Not all Gluten Intolerance is the Same
“Gluten intolerance”, “Gluten allergy”, “Celiac”, and “gluten sensitive”, you’ve probably heard all of these before but what do these terms mean, and what’s the difference?
Although the majority of people digest and process gluten with no problem, about 6% of the US population has some form of intolerance to gluten. And by intolerance, we mean that the body has an adverse immune response when gluten is ingested. But just like everything else, no body is the same, and everyone who lives with gluten intolerance experiences different levels of sensitivity.
We are going to demystify and de-stigmatize these different levels of gluten intolerance, and offer some tips to be more accommodating to gluten intolerant guests and people in your life.
One of the most severe forms of this immune response is Celiac disease. Effecting only about 1% of the population, symptoms of Celiac disease can be very difficult to manage without taking steps to minimize exposure to gluten. Most symptoms stem outwardly from an immune response that causes the body to attack the digestive tract when gluten has been ingested. This causes a cascading set of symptoms in other bodily symptoms such as:
- Unexplained weight loss
- Joint and muscle pain
- Diarrhea and constipation
The second most severe form of Gluten sensitivity is Gluten Ataxia. Like Celiac disease, this is also an immune response that causes the body to attack your brain an neurological system when gluten is ingested. Although Gluten Ataxia is pretty rare, it is nonetheless very serious.
For some people, the immune response may not be as strong and aggressive. These people are considered to be “gluten intolerant”. Symptoms may not be as severe, and they may not be as sensitive to trace amounts of gluten as those with Celiac would be. But that doesn’t mean it doesn’t affect their day-to-day lives, and that they shouldn’t still be careful. For people with gluten intolerance, symptoms might include:
- Bloating or stomach pain
- Diarrhea and constipation
- Headaches or brain fog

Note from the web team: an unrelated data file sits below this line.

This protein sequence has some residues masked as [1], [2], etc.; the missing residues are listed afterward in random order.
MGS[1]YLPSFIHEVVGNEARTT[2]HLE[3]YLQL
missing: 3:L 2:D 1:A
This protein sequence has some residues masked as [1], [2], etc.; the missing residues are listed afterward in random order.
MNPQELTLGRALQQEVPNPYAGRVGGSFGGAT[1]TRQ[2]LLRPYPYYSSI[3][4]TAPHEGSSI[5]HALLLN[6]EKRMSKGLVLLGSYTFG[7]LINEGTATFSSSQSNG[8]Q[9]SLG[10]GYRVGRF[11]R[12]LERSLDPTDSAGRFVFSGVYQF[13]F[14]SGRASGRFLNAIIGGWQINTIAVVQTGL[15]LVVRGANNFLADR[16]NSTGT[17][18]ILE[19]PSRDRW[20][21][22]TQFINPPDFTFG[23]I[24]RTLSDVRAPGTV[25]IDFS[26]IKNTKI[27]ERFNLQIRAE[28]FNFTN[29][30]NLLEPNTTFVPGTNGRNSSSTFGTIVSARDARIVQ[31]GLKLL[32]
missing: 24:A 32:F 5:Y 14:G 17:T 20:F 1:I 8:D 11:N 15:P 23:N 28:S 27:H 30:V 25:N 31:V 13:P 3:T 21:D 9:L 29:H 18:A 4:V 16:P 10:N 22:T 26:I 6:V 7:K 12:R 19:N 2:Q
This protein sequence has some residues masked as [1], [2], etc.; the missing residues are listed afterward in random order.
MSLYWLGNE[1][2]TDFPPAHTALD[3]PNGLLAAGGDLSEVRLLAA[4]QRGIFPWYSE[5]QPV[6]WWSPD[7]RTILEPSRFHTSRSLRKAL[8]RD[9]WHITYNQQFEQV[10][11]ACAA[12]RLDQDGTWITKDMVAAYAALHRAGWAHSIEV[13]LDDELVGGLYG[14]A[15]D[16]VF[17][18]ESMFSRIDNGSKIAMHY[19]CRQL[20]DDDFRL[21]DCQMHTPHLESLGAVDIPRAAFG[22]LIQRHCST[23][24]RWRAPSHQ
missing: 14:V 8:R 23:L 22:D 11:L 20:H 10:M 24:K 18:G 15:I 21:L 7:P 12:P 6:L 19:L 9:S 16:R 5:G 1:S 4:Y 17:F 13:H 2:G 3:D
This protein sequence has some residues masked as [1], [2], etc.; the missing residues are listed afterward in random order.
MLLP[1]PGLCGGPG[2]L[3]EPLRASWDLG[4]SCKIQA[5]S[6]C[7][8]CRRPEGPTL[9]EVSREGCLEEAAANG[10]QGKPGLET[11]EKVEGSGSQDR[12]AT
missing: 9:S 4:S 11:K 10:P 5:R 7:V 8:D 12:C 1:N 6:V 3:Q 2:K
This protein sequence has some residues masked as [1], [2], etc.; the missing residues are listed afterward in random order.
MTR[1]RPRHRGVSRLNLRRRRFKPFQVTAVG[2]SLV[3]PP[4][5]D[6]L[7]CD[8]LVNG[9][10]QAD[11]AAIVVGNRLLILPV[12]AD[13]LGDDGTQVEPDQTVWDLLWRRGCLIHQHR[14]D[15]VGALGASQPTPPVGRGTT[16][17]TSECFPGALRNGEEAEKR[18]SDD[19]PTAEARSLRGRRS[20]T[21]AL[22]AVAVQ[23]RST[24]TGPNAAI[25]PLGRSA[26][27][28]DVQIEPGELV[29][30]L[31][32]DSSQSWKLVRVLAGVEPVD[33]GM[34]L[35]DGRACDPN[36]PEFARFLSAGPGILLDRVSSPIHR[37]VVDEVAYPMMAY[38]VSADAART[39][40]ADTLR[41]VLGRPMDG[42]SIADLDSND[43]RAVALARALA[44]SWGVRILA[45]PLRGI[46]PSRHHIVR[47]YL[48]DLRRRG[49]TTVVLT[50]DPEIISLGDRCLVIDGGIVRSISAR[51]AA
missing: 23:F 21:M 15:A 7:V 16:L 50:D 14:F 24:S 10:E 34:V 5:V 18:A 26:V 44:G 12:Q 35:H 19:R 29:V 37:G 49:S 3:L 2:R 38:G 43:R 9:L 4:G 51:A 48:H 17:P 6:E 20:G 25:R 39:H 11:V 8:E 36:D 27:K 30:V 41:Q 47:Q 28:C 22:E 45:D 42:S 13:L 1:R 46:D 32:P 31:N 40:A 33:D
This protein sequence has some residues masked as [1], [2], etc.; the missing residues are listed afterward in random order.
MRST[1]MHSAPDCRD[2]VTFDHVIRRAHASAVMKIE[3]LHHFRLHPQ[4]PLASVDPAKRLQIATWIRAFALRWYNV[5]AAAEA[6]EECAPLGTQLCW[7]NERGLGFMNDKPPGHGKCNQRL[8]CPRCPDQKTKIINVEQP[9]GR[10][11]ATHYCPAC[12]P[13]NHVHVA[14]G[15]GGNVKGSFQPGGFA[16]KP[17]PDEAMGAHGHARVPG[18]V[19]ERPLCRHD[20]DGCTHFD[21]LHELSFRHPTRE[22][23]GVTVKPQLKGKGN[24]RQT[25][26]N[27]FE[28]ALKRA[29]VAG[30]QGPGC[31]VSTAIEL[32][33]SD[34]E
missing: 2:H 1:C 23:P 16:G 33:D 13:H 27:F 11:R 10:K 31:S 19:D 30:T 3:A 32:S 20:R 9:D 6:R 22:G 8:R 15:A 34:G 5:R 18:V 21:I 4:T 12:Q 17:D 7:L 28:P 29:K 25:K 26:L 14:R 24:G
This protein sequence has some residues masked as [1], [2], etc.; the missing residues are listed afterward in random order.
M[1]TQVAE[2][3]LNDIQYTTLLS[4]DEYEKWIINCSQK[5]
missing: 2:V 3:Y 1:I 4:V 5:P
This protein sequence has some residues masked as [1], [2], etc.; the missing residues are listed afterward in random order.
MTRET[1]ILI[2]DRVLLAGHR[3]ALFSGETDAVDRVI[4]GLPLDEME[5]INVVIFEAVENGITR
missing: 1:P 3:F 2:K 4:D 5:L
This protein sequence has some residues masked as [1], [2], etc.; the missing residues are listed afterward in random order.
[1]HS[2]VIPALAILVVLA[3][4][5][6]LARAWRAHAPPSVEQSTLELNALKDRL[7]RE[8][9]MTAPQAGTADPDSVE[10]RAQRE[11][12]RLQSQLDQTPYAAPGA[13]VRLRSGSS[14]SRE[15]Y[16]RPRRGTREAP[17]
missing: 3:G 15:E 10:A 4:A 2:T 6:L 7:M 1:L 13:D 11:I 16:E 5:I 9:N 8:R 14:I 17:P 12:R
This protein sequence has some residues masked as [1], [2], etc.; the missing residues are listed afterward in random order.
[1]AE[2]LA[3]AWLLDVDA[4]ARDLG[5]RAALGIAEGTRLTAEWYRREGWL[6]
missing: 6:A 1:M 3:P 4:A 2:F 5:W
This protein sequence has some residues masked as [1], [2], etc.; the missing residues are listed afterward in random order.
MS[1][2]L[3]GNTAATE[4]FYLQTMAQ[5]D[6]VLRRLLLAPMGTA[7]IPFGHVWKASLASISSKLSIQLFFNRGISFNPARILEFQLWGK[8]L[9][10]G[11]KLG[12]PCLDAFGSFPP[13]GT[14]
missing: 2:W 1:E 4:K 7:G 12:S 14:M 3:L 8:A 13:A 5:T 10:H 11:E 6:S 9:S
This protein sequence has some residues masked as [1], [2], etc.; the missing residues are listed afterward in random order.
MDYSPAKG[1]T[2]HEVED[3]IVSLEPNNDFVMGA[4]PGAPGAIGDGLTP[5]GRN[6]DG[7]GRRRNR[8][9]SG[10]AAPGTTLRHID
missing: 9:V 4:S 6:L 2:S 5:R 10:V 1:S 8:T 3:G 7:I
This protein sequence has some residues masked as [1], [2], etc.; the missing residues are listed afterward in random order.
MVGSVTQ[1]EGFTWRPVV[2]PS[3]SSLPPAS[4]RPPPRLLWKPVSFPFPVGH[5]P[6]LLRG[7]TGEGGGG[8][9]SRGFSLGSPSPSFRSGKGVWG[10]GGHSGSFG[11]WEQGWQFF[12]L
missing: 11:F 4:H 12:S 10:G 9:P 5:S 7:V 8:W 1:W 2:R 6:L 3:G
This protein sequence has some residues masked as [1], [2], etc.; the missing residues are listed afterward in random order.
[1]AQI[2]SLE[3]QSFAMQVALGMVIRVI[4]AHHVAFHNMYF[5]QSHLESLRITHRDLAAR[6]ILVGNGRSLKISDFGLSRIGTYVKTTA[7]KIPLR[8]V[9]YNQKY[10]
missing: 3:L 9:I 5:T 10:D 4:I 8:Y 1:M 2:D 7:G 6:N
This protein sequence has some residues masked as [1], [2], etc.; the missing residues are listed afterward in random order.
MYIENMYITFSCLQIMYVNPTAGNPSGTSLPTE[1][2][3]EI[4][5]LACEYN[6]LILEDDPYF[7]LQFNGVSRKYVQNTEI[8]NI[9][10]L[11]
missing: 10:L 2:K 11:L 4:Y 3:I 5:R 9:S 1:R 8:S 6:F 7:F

- Depression and anxiety
Last but not least, some people may not be sensitive to gluten specifically, but they could be allergic to wheat. This is more commonly seen in children under the age of 12, and only about 35% of children don’t grow out of the allergy as they get older. A wheat allergy causes symptoms similar to other allergic reactions, such as:
- Skin rashes
- digestive issues
- Nasal congestion and Anaphylaxis
All that being said, gluten sensitivity is a serious condition that shouldn’t be taken lightly. It is important to understand that gluten-sensitive people do not have a choice in how their body decides to respond, and they have every reason to be cautious and proactive when it comes to what they eat when they are not cooking for themselves. Gluten is a sneaky food, that can often hide in unexpected places, such as soy sauce, deli meats, and even some flavored potato chips.
If you have a gluten-sensitive person in your life, you’re likely familiar with the steps you should take to prevent gluten contamination between foods. If you don’t, and accommodating a gluten intolerant guest is new to you, some of our top recommendations would be:
- use separate, clean utensils when preparing or serving gluten-free foods
- use separate serving dishes for gluten-free foods
- substiture gluten-free ingredients to modify a recipe when needed. there are tons of amazing options available today.
- Cook from scratch when possible
- Read the ingredient labels thoroughly
- Talk to the gluten-sensitive person to understand what their preferences are and learn from their experiences directly.
A Word From IG
At IG, we understand how important it is for our gluten-free customers to have options, and to trust the food that they buy is truly gluten-free if it’s labeled that way. We are strong supporters of our gluten-free community in Tampa, and we work diligently to provide a wide variety of Gluten free baked goods and dishes. Our recipes are the result of years of trial and error because we believe that just because a cupcake is gluten-free, that doesn’t mean it can’t still be delicious. Everyone deserves to eat what they love, and love what they eat.